Moore disagrees. He doesn't think the group of Kickstarter backers is finite, at least in a way that it will quickly reach the same critical and crippling mass as Myspace. Each new project begets more publicity for the model, a cycle that expands the audience for subsequent campaigns. Moore had assumed Bowerbirds' backers would only be existing fans, but he found that many who pledged had already backed dozens of other projects and were inspired by their intentions.
"Every time somebody makes a new project, where they're actually doing marketing outside of the Kickstarter community, that does grow the amount of people who are actually aware of Kickstarter," Moore says.
Still, one element of Kickstarter initially turned off both Bowerbirds and Gray Young: asking people to pay for something months before they could have or hear it. That, of course, is Kickstarter's defining characteristic—investors fund projects into existence, rather than paying for something that's already been made.
"We knew we had to basically spam people," says Grinder. "We knew how that could be annoying."
Moore admits it could be a bit much, bordering on an NPR pledge drive at times. He and Tacular tried to lower the guilt factor by having "dollar Mondays," where they encouraged donations of that denomination. They also worked to make their communications about Kickstarter more interesting than irksome. "I kept on having to stop myself from quoting exact things that I'd heard on NPR," Tacular says, laughing. "'How much does it mean to you? How much do you listen to Bowerbirds music? Is that worth $5 to you?'"
The reasons both Bowerbirds and Gray Young were willing to hold a pledge drive are almost identical: Both wanted to make new music without cutting corners and without sacrificing creative control, working around a music industry characterized by declining record sales.
Gray Young's first album, Firmament, was self-funded and self-released; the band had to cut corners even to afford it. Durham label 307 Knox released the follow-up, staysail, fronting money that the band had to pay back. For their third album, Gray Young wanted to record properly without going into more debt. But after losing money every time they went on the road, Gray Young couldn't afford to self-fund the recording and release again, not on the scale of Firmament. If not for Kickstarter, Grinder says, there would be no Bonfire.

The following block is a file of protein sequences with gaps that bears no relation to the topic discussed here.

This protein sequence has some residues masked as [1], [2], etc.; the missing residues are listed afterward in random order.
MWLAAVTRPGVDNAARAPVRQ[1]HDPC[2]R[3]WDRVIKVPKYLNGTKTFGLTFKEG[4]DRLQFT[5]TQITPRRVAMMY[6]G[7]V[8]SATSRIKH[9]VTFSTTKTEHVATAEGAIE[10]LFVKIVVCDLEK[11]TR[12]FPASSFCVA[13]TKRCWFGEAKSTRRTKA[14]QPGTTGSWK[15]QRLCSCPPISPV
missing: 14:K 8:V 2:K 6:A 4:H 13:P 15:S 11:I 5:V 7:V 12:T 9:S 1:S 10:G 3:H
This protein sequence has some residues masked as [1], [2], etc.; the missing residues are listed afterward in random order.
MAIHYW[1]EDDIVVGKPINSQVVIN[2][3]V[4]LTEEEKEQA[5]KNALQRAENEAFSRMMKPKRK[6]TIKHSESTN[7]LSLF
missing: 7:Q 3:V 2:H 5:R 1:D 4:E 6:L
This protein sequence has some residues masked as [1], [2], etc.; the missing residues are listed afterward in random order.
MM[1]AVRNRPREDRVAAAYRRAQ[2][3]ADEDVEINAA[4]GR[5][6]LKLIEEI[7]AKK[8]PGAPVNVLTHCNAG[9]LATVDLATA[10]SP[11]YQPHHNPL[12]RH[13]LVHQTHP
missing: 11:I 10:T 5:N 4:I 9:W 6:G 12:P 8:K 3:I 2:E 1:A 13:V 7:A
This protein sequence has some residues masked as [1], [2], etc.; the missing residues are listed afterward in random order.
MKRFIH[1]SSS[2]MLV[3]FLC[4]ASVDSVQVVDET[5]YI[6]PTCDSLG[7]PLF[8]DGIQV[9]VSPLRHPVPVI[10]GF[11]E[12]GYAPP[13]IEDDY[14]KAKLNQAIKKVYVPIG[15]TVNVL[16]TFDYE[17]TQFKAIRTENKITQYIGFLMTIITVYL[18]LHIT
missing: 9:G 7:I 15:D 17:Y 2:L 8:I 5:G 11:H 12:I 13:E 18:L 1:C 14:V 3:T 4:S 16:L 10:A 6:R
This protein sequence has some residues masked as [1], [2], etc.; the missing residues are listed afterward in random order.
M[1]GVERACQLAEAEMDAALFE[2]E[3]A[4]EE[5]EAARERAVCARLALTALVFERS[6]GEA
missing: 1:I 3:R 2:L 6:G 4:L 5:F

"We live in a different world now, musically and creatively," he offers. "Labels and gigantic sources of funding just aren't readily available."
Dead Oceans, a reputable independent label whose other acts include Akron/Family and The Tallest Man on Earth, released Bowerbirds' last two LPs. But lots of financial support from such a label can come at a cost, they say.
"Our label spent a lot of money on our last album. The thing about that is that we take a lot longer to make any money for ourselves," Tacular says. "The ones that we spent less money on didn't sound as good, but we could make money quicker touring." The middle ground couples the sound quality of a label-funded session with the low overhead of a home recording. In the interests of creating a sustainable model, Moore and Tacular want to build their own space with some quality equipment.
"Once we get it all together, it's going to be a very capable little studio," Moore says. "We want just a very small amount of really nice things."
Not all money pledged through Kickstarter campaigns goes to the artists: The site itself takes a 5 percent cut, while web giant Amazon.com, which handles the payments, gets 3–5 percent.
"There's a significant amount that comes out as overhead that goes to these groups," says Grinder of Kickstarter's corporate element. "I think a lot of people feel hesitant or they feel a little angry when they find out."
That cut, which contrasts with Kickstarter's surface-level DIY ideology, underlines that there are no easy answers when it comes to crowdsourcing. For some, the entire crowdsourcing model feels bogus.
"When we were first working on the idea, we had one friend who told us she doesn't like Kickstarter," says Tacular. The friend felt more comfortable with sites like Etsy, say, where artists and craftspeople sell existing work, not future ones.
"She thinks we should get the money elsewhere, but the only other options we have are finding a job that we would work for a year and raise that much money," Tacular explains. "That's another year that the music would wait."
This article appeared in print with the headline "Bubble trouble."